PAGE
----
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Persian experience in Milan

Horaire
20:30 - 23:00
Type d'événement
Dîner
Type de cuisine
Perse
L'hôte parle
Nombre d'invités
De 2 à 4

Menu

appetizer

Mirza Ghasemi: eggplants and eggs dip

Eggplants once smoked are mashed, cooked with tomatoes and flavored with turmeric and garlic. During the last minutes of cooking fresh eggs are added and scrumbled in the dip. The dish is scented with intense dried mint.

Mast-O-Khiar: yoghurt and cucumber dip

It may be compared to the Greek Tzatziki but yoghurt is thicker and sometimes I add some dill to make its scent more intense.
Another Persian ingredient I use are chopped walnuts to give a crispy texture and a few green raisins ("keshmesh") for a touch of sweetness.


main dish

Ghormeh Sabzi and Tahdig: green herbs stew with crispy rice

This is probably the national Iranian dish and you can find it anywhere, from north to south of the country. It belongs to the family of "khoresh" that is stews.
Halal lamb and beef are gently stewed for hours with green ("sabzi" in Persian) herbes. Parsley, leeks or green onions, coriander and a few leaves of fresh spinach are enriched by the magic taste of fenugreek leaves and the perfume of dried limes.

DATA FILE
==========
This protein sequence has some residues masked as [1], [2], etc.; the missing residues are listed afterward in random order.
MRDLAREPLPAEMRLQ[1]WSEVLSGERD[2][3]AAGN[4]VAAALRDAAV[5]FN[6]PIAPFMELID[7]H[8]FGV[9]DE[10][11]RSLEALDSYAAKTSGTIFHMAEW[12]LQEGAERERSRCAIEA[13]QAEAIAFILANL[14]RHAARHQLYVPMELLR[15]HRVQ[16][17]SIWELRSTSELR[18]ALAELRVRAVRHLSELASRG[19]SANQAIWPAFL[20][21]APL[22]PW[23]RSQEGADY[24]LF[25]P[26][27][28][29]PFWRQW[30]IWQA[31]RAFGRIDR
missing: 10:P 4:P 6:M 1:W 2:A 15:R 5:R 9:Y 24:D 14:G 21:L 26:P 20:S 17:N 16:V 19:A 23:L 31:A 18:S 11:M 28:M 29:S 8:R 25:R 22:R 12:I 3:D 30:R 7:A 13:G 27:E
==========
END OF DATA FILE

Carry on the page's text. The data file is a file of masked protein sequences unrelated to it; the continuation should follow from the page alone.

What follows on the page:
It's served with Tahdig, crispy basmati rice goldened with Birjand saffron (“tahdig” means “bottom of the pot”, which is exactly where the crispy layer is formed).

Ab-Ghoost/Dizi: lamb chickpeas stew

This delicious stew is the triumph of red and yellow colours if compared with Ghormeh Sabzi which is total green.
"Ab" means water and "ghoost" means meat and this is exactly the sense of the dish: a juicy stew made of cheakpeas, white beans, lamb onions and tomatoes gently flavored with turmeric and refreshed with dried lime. Sometimes, when seasonally available, I add some quince to give a further Persian soul to this dish. It's served with Tahdig.


drinkings

Lahijan Tea with Shirazi orange flowers

It may seem so strange to give such a dignity of mention to tea ("chai") but Tea in Iran is not just a beverage issue but rather a real member of the family.
The one I prepare, Lahijan Tea, is autoctone and comes from the Gilan region near the Caspian sea. I brew it with fresh ginger to add a slightly spicy boost and Shirazi dried orange flowers ("Bahore Narenj") to finally reach the peak of pleasure.

Quince Tea

This is something I had never found anywhere else in my trips and only Iranians brewing traditions could give such an opportunity to try it.
It is basically a tea made of dried quince ("beh") stewed for 10/15minutes. What you get is a sweet and round taste caressing your mouth and I guess your soul too.


Boissons

Thé

Photos & Vidéos

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